Behavior charts are an easy way to track and inspire new behaviors
Typically used with young children, behavior charts give us a way to work on improving one behavior at a time so it can become a new habit. Why do behavior charts work? Because what we measure improves. Studies have shown that what when we know our actions are being watched, we behave and perform better. So, when your children or students know that the number of times they brush their teeth or turn in their classroom assignments is being tracked, they’re naturally going to be more inclined to do those things. Couple that with an incentive or reward (completely different from a bribe) and your children and students can start making wonderful improvements in their behavior and tendency to get things done.
How To Get Started With Behavior Charts
1Think about a single behavior you’d like your child or student to start doing. Even though there are probably many things you’d like your children or students to be better at, it’s important that you focus on creating only one new habit at a time.
2State the behavior that you selected in a positive way, not negative. See examples below. Instead of writing “Stop calling out in the classroom” which is what you don’t want them to do, state it positively like this: “Raise your hand before speaking.” Here are some other positively stated behaviors you and your kids might want to work on: At Home: Brush your teeth; take your supplements; clear the dinner table; feed the dog. At School: Stay in your seat; walk in the hallways; turn in your homework; keep your hands to yourself. Notice that these are simple instructions that are stated in the positive. It is also easy to recognize whether they have been completed or not.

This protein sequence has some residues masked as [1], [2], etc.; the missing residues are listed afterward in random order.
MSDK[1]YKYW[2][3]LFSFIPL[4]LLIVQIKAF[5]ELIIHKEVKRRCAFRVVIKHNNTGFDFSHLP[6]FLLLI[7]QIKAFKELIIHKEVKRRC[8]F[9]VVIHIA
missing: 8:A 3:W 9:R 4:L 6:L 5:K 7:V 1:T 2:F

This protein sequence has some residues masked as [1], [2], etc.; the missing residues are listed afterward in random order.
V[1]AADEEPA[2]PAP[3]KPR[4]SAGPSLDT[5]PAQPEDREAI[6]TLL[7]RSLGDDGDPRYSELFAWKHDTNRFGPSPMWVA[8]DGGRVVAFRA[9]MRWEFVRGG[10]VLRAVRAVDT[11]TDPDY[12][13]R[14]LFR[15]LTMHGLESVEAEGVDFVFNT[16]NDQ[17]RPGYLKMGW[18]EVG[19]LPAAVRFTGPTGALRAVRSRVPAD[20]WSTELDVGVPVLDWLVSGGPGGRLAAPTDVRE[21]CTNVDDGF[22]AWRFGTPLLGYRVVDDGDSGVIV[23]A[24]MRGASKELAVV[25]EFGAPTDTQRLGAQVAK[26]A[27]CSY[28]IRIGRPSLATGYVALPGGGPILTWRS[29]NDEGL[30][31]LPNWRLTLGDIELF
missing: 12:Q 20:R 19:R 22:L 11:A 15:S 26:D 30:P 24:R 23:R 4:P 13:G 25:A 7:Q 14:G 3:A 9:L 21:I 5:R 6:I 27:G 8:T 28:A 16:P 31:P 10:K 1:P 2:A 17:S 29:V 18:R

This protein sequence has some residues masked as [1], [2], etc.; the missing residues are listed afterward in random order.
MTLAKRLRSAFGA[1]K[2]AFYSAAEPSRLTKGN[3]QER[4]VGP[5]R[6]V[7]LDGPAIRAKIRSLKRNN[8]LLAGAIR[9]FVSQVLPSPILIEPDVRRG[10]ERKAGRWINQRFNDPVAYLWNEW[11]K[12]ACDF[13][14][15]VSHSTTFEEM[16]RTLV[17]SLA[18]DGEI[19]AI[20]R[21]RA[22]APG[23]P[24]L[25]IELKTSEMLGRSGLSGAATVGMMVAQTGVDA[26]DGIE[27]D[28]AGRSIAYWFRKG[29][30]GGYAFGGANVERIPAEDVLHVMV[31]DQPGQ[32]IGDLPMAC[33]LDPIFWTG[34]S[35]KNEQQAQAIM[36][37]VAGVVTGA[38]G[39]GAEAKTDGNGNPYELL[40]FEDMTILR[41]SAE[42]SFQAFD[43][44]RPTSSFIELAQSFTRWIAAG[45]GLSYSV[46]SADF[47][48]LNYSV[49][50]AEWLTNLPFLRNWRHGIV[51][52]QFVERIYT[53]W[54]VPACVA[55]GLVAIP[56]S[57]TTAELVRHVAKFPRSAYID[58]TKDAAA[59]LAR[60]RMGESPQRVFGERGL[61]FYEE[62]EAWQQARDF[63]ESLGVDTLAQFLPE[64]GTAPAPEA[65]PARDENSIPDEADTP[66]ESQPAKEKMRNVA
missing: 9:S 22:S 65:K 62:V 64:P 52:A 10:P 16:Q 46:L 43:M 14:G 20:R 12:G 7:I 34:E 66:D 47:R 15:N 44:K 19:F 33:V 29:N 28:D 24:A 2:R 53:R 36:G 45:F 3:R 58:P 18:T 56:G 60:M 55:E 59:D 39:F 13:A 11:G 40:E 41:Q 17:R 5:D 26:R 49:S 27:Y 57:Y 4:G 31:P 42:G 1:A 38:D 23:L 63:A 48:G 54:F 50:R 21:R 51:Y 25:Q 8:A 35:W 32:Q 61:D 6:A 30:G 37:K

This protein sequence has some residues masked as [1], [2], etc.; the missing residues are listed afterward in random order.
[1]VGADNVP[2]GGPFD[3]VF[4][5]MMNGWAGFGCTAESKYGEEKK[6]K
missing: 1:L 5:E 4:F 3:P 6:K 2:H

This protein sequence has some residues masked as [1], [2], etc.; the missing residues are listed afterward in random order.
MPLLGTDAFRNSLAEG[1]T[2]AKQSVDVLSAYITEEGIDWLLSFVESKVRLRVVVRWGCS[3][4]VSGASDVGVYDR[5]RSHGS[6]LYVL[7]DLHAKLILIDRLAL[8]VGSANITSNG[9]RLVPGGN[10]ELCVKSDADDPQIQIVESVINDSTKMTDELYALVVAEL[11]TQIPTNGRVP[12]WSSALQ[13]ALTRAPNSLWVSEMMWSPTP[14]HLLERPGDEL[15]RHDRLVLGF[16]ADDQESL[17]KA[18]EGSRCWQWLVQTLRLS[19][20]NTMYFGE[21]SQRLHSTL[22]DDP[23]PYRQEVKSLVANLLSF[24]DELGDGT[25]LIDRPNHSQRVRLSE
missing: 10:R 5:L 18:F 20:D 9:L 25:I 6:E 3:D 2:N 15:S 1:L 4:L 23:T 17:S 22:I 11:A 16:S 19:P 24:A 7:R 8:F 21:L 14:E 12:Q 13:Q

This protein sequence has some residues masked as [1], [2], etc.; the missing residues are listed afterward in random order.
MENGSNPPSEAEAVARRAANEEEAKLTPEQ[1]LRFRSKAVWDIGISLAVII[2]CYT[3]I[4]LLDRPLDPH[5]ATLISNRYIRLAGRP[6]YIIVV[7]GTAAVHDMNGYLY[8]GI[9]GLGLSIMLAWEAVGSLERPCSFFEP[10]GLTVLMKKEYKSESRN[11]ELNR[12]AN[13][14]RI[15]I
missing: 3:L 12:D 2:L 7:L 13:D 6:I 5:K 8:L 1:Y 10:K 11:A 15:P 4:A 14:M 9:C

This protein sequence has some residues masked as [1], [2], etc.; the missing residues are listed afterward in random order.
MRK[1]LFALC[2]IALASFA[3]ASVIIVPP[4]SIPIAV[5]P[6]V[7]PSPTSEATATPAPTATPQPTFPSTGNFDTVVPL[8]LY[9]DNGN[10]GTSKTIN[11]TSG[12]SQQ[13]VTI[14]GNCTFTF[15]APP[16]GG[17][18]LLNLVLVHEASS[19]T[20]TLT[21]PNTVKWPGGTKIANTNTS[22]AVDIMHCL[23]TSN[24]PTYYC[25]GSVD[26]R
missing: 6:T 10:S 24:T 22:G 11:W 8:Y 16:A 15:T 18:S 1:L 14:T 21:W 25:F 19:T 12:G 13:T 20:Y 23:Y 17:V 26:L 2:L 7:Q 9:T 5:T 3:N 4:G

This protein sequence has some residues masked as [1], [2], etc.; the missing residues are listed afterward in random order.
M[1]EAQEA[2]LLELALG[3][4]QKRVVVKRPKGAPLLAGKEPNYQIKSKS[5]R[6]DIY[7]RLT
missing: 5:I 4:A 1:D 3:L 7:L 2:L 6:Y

3Select a behavior chart that you think is most appropriate. Download and print it. We have a selection of free behavior charts on our website. They’re designed for children ages 3-12 but depending on your needs, they can be adapted for other ages. Choose a behavior based on the design you think the child will like, as well as the number of repetitions required to complete the chart.
4Decide on an incentive or reward that you want to use with this chart. Be sure to select something that will motivate the child. Decide on inexpensive ideas for incentives and rewards: 15 minutes later bedtime; Stickers; Pencils or markers; Coloring sheets. The possibilities are endless and they don’t have to be costly. They also don’t have to be related to foods and treats! Brainstorm to come up with some of the things that the child likes.
5Be consistent in how you apply your decision-making to the chart. This is a major key to success. Once you start using a behavior chart with your child or student you need to participate in the process of them filling it up. In other words, you have to be watching them to catch them doing their new behavior so you can acknowledge them and invite them to fill in their behavior chart. Then you have to be consistent with providing the reward. If the reward is one that you can’t fulfill right away due to circumstances, give them a coupon that acknowledges the accomplishment and can be used later for the reward.
6Celebrate little wins along the way and keep a positive attitude. It needs to be enjoyable for both of you. If you or your child start to get frustrated with the chart plans or you feel it isn’t going as smoothly as it should, take time out to reevaluate the process.